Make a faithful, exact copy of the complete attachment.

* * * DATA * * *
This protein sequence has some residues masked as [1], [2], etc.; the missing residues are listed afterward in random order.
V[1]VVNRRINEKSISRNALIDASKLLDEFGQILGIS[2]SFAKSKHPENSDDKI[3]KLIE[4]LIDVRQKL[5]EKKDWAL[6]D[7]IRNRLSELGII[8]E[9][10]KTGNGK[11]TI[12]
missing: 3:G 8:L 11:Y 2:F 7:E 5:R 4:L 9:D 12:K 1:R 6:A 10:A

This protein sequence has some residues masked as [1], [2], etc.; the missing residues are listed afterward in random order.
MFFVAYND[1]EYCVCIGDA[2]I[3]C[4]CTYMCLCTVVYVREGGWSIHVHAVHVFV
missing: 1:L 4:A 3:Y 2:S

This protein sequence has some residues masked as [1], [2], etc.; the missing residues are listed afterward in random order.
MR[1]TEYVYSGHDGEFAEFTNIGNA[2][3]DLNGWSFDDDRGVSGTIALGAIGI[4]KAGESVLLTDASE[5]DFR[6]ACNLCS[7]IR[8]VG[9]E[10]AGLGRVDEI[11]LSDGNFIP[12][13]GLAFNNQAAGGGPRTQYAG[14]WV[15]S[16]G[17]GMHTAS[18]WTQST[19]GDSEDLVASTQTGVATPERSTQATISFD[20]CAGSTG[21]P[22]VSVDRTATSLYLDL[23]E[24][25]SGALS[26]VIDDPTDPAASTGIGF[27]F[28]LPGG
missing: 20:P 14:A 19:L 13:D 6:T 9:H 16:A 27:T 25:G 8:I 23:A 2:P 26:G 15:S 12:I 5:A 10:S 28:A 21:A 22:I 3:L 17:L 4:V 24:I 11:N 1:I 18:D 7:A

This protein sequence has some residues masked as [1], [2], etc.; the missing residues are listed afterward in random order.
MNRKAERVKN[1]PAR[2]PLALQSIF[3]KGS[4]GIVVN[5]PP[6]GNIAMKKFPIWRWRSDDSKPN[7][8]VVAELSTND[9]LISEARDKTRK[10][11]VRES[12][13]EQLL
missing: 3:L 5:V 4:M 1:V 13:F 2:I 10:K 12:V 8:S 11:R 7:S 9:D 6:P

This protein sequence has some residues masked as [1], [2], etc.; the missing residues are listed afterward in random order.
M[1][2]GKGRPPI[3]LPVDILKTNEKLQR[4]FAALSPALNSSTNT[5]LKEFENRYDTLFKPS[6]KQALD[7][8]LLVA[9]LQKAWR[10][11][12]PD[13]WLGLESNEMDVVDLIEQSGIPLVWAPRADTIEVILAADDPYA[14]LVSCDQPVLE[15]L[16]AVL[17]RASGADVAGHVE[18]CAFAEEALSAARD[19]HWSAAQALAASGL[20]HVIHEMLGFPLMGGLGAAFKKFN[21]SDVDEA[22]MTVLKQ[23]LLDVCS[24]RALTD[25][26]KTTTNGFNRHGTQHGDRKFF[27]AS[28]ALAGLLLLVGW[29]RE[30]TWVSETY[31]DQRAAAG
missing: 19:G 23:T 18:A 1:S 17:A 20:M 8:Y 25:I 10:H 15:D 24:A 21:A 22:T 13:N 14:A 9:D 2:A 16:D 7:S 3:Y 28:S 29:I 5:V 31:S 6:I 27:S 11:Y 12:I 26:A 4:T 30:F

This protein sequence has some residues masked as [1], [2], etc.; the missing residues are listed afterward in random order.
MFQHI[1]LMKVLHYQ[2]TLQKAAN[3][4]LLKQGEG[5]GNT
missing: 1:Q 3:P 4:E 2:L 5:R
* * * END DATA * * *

This protein sequence has some residues masked as [1], [2], etc.; the missing residues are listed afterward in random order.
V[1]VVNRRINEKSISRNALIDASKLLDEFGQILGIS[2]SFAKSKHPENSDDKI[3]KLIE[4]LIDVRQKL[5]EKKDWAL[6]D[7]IRNRLSELGII[8]E[9][10]KTGNGK[11]TI[12]
missing: 3:G 8:L 11:Y 2:F 7:E 5:R 4:L 9:D 12:K 1:R 6:A 10:A

This protein sequence has some residues masked as [1], [2], etc.; the missing residues are listed afterward in random order.
MFFVAYND[1]EYCVCIGDA[2]I[3]C[4]CTYMCLCTVVYVREGGWSIHVHAVHVFV
missing: 1:L 4:A 3:Y 2:S

This protein sequence has some residues masked as [1], [2], etc.; the missing residues are listed afterward in random order.
MR[1]TEYVYSGHDGEFAEFTNIGNA[2][3]DLNGWSFDDDRGVSGTIALGAIGI[4]KAGESVLLTDASE[5]DFR[6]ACNLCS[7]IR[8]VG[9]E[10]AGLGRVDEI[11]LSDGNFIP[12][13]GLAFNNQAAGGGPRTQYAG[14]WV[15]S[16]G[17]GMHTAS[18]WTQST[19]GDSEDLVASTQTGVATPERSTQATISFD[20]CAGSTG[21]P[22]VSVDRTATSLYLDL[23]E[24][25]SGALS[26]VIDDPTDPAASTGIGF[27]F[28]LPGG
missing: 20:P 14:A 19:L 13:D 6:T 9:H 16:A 27:T 25:G 8:I 23:A 2:P 26:G 15:S 12:I 5:A 10:S 28:A 21:A 22:I 3:L 17:L 4:V 24:I 11:N 1:I 18:D 7:A

This protein sequence has some residues masked as [1], [2], etc.; the missing residues are listed afterward in random order.
MNRKAERVKN[1]PAR[2]PLALQSIF[3]KGS[4]GIVVN[5]PP[6]GNIAMKKFPIWRWRSDDSKPN[7][8]VVAELSTND[9]LISEARDKTRK[10][11]VRES[12][13]EQLL
missing: 3:L 5:V 4:M 1:V 13:F 2:I 10:K 12:V 8:S 11:R 7:S 9:D 6:P

This protein sequence has some residues masked as [1], [2], etc.; the missing residues are listed afterward in random order.
M[1][2]GKGRPPI[3]LPVDILKTNEKLQR[4]FAALSPALNSSTNT[5]LKEFENRYDTLFKPS[6]KQALD[7][8]LLVA[9]LQKAWR[10][11][12]PD[13]WLGLESNEMDVVDLIEQSGIPLVWAPRADTIEVILAADDPYA[14]LVSCDQPVLE[15]L[16]AVL[17]RASGADVAGHVE[18]CAFAEEALSAARD[19]HWSAAQALAASGL[20]HVIHEMLGFPLMGGLGAAFKKFN[21]SDVDEA[22]MTVLKQ[23]LLDVCS[24]RALTD[25][26]KTTTNGFNRHGTQHGDRKFF[27]AS[28]ALAGLLLLVGW[29]RE[30]TWVSETY[31]DQRAAAG
missing: 19:G 23:T 18:A 1:S 17:A 20:M 8:Y 25:I 10:H 15:D 24:A 21:A 22:T 13:N 14:A 9:D 2:A 16:D 7:S 3:Y 28:S 29:I 5:V 31:S 6:I 27:S 11:Y 12:I 26:A 4:T 30:F

This protein sequence has some residues masked as [1], [2], etc.; the missing residues are listed afterward in random order.
MFQHI[1]LMKVLHYQ[2]TLQKAAN[3][4]LLKQGEG[5]GNT
missing: 1:Q 3:P 4:E 2:L 5:R